Tuesday, November 18, 2008

Business: Taco Mac spreads its wings

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Crescent Moon in Decatur.

Taco Mac plans to expand in '09
Delta union talks could hinge on Obama appointment
The switch to Barack Obama's presidency is expected to bring a more labor-friendly administration, which could affect Delta Air Lines when it goes through union representation elections as a combined carrier with merger partner Northwest Airlines.

Southern Co. CEO says energy independence impossible
Speaking to a gathering of electric energy engineers in downtown Atlanta, Southern's David Ratcliffe said growing electricity demand and global competition for the means to meet it make energy independence an illusion for most countries, including the U.S.
CEO says Southern's wisdom now obvious

Home Depot profits fall 30 percent
Third quarter net profit for the Atlanta-based home improvement chain was $756 million, or 45 cents per diluted share, compared to $1.09 billion in the third quarter last year, or 60 cents per diluted share. Still, the performance beat analysts' estimates. They had expected 38 cents a share.
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Genuine Parts to pay dividend even in sour economy
Atlanta-based Genuine Parts Co. has raised its dividend for 52 consecutive years, and it said Monday it will keep the streak alive despite the economic downturn that has forced other firms to restrict or eliminate such payments.

Federal government takes stake in SunTrust
Atlanta-based SunTrust Banks said Monday that it had sold $3.5 billion worth of preferred stock to Uncle Sam as part of the federal government's $700 billion economic bailout program.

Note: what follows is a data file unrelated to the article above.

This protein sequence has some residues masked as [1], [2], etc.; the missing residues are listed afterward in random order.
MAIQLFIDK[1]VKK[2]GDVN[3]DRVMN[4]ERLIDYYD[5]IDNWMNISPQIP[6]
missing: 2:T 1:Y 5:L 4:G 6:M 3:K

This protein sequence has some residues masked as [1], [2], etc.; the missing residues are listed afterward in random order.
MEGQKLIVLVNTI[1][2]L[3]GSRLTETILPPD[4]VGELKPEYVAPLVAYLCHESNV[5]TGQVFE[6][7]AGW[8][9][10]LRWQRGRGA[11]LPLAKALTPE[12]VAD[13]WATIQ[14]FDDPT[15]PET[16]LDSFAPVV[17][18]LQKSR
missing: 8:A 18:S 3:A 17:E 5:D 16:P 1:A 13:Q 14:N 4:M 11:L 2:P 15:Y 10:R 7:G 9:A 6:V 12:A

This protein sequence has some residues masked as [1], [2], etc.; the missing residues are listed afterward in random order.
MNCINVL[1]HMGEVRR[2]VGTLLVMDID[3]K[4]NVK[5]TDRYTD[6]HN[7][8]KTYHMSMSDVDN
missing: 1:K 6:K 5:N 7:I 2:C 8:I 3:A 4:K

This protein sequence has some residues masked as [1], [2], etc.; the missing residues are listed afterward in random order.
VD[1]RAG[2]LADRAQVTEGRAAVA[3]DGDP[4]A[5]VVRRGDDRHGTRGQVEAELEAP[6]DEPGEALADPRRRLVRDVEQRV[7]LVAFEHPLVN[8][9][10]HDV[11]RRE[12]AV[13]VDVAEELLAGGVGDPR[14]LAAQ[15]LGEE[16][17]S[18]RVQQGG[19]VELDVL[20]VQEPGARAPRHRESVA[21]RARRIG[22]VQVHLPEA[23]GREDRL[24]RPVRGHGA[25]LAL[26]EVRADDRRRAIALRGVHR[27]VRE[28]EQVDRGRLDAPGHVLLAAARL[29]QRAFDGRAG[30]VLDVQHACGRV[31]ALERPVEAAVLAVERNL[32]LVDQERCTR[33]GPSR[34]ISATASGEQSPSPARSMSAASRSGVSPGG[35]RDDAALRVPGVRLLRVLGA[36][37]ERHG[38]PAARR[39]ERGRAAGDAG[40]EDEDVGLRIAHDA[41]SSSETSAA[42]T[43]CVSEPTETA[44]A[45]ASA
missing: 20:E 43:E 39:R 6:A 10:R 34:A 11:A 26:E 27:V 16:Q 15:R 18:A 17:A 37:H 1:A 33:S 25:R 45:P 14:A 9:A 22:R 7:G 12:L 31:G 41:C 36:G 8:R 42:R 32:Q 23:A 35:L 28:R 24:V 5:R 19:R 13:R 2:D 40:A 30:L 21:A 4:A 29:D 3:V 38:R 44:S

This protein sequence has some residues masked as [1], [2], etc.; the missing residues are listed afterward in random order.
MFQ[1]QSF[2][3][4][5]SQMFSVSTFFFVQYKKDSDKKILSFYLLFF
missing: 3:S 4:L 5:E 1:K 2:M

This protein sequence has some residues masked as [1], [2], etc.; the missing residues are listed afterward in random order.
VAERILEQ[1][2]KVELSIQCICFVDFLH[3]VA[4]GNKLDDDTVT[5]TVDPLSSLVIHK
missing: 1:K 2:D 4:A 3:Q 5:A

FDIC chief pushes aid to homeowners

Taco Mac spreads its wings
Started in 1979 as a dive bar and wings restaurant, Taco Mac has expanded to become a major player in the Atlanta casual dining market. As Taco Mac grows, company execs walk a line between preserving an Atlanta fixture and opening some of the area's most modern sports restaurants and bars.

Stocks mixed ahead of automakers' testimony
Wall Street has opened mostly flat today, with investors refraining from making bets in a volatile market battered by a stream of weak economic data.

Yahoo founder Yang steps down as CEO
Jerry Yang's surrendering of the CEO reins won't occur until Yahoo finds a suitable replacement. The Sunnyvale-based company said it is interviewing candidates from inside and outside the firm.

Automakers beg for federal aid
Detroit's Big Three automakers are begging Congress for a $25 billion government rescue, while the legislation clings to life support on Capitol Hill and top lawmakers and the White House suffer from bailout fatigue.
A British lesson on auto bailouts

Billionaire Mark Cuban charged with insider trading
As anyone who follows the NBA knows, Mark Cuban, the Internet entrepreneur turned owner of the Dallas Mavericks, has never shied from a fight. But now the pugnacious billionaire is squaring off against his biggest adversary yet: the federal government.

Hotels struggle, but guests less so
FOR the hotel industry, recently riding high on years of record profits, the good times have ended suddenly, and no one knows when they may resume. But corporate travel managers now have more negotiating power as they put together contracts for next year.

Study puts diabetes cost at $218 billion
As diabetes is rapidly becoming one of the world's most common diseases, its financial cost is mounting. The figure includes direct medical care costs, from insulin and pills to amputations and hospitalizations, plus indirect costs such as lost productivity, disability and early retirement.

Savings as part of the job
With the economy in a downturn, corporate travel managers are using strategies from other frugal eras to save money - pushing advance purchases of airline tickets, moving meetings to cheaper destinations, skipping non-essential trips or requiring employees to refuel before returning a rental car.

Woman loses $400,000 in Nigerian e-mail scam
Janella Spears of Sweet Home, Ore., says she simply became curious when she received an e-mail promising her $20.5 million if she would only help out a long-lost relative of hers, identified as J.B. Spears, with a little money up front.

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